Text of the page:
College of Social and Behavioral Sciences
Department of Politics and International Affairs
International Affairs, Bachelor of Arts
The Bachelor of Arts Degree in International Affairs provides students with the knowledge, skills, and abilities to understand and participate in the political systems of the world. This degree has an interdisciplinary global focus that will prepare students to take meaningful roles in our increasingly interconnected world.
This degree builds a strong foundation in the basic knowledge of the international political system, and enables them to use key concepts and analytical approaches from U.S. Government and Politics, Comparative Politics and International relations. This degree grounds students in a wide range of factors shaping the international system and international politics, including history, religion, culture, and language.
Building upon this fundamental knowledge, our curriculum ensures that students can define, design, and implement effective research projects in international political science. In addition, they will be able to make clear and effective presentations of their work in writing and in public presentations. Students will also leave this program ready to understand, and be able to meet, the expectations of professionalism and citizenship. Students will also leave with an ability speak, read, and write in a second language. They will develop a broad perspective on the experiences and realities of the entire international system.
Our goal is to train students to be active, engaged, and informed participants in the global system who cannot only understand the world around them but also shape and influence it.
Student Learning Outcomes
- Conceptual and Analytical: Students should have a basic knowledge of the international political system, and be able to use key concepts and analytical approaches from U.S. Government and Politics, Comparative Politics, and International relations. This degree grounds students in a wide range of factors shaping the international system and international politics, including history, religion, culture, and language.
- Compare and contrast basic political and governmental structures, processes, and policies between western and non-western countries and apply this information to current issues.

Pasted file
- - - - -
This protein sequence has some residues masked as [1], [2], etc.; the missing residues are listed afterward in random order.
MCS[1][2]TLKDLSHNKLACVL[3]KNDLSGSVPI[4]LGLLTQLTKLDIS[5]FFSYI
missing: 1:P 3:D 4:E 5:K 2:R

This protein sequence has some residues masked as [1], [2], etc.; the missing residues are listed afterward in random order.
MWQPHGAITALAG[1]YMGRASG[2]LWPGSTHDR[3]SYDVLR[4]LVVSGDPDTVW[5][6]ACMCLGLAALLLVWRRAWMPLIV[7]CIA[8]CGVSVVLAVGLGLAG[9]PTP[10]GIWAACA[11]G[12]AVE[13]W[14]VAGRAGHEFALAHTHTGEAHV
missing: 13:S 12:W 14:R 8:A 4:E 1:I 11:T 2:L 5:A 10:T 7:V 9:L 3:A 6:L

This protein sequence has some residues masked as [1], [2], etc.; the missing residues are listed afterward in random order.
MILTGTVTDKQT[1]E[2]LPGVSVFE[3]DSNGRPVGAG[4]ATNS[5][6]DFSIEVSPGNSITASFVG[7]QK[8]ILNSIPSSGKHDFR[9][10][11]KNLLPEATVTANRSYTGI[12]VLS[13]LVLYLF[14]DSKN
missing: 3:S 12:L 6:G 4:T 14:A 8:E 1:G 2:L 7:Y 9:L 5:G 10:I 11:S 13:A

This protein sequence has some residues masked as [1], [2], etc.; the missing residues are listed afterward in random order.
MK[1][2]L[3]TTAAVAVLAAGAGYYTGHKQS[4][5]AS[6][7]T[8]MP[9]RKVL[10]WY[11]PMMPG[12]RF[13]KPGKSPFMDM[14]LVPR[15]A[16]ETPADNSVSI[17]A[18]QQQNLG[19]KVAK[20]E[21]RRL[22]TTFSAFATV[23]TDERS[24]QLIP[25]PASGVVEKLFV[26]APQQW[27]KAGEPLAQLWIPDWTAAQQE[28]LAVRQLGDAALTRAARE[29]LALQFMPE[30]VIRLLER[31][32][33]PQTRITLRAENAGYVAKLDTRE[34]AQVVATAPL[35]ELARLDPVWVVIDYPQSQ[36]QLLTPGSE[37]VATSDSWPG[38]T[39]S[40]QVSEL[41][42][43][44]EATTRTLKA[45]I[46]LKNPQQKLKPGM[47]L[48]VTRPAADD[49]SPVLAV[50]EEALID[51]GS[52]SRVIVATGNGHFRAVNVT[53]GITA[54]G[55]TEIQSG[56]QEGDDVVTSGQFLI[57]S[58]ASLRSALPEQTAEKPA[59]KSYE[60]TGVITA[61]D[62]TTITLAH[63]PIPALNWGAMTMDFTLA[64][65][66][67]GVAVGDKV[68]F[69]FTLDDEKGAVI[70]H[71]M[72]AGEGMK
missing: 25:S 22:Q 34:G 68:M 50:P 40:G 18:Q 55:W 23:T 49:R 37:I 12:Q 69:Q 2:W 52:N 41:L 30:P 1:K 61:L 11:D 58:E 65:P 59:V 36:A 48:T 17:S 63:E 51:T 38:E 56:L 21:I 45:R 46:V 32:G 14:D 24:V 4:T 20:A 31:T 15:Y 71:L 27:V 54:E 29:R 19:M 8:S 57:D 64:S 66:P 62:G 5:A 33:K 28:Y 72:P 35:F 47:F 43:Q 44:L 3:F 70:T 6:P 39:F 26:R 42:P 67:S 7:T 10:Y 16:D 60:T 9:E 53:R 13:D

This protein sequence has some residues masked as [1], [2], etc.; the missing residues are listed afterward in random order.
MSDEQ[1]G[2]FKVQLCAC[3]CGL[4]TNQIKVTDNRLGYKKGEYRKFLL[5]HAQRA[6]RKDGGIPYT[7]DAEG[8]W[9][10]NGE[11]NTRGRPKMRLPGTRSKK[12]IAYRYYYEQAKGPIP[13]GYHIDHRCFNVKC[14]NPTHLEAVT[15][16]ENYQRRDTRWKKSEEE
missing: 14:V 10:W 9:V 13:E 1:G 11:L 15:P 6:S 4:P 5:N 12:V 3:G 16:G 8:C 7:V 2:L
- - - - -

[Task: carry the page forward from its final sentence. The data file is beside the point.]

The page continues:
- Understand the history, structure, and operation of the international system and apply this to modern political systems and conflicts.
- Identify the role and impact of the US in the international system and analyze ongoing political issues in light of this information.
- Identify the principal arguments for and against alternative forms of government.
- Analyze, synthesize and evaluate the interconnectedness and interdependence of the human experience on a global scale.
- Understand and apply forces shaping political outcomes such as history and culture to current events and issues.
- Inquiry and Research: Students should be able to define, design, and implement effective research projects in international political science.
- Devise a basic research design.
- Test hypotheses with basic empirical data.
- Write the findings in a research report.
- Communication: Students should be able to make clear and effective demonstrations of their work in writing and in public presentations.
- Students will demonstrate advanced writing skills and be able to summarize and explain scholarly political science articles.
- Analyze and critique the material read /discussed.
- Suggest and discuss alternative possibilities and outcomes.
- Engage and interest the reader.
- Speak in public settings.
- Demonstrate an ability to apply the discussion to policy and “real world” applications.
- Proficiency in and an ability to speak, read and write in a language other than English.
View in Academic Catalog
- Professional and Citizenship: Students should know, understand, and be able to meet the expectations of professionalism and citizenship.
- Demonstrate professional behavior in terms of demeanor, personal presentation, ethics, and civic participation in experiential learning and classrooms settings.
- Demonstrate the skills and ability to participate in global affairs.
- Acquire the skills and knowledge base to understand the importance of and options for environmental sustainability and its tenuous relationship with economic development in local and global terms.
- Critically reflect upon the nature and consequences of diversity (e.g. race, gender, class, ethnicity, religion, culture, nation), and develop an understanding of how this diversity both alters and is altered in a world characterized by increasing global interaction.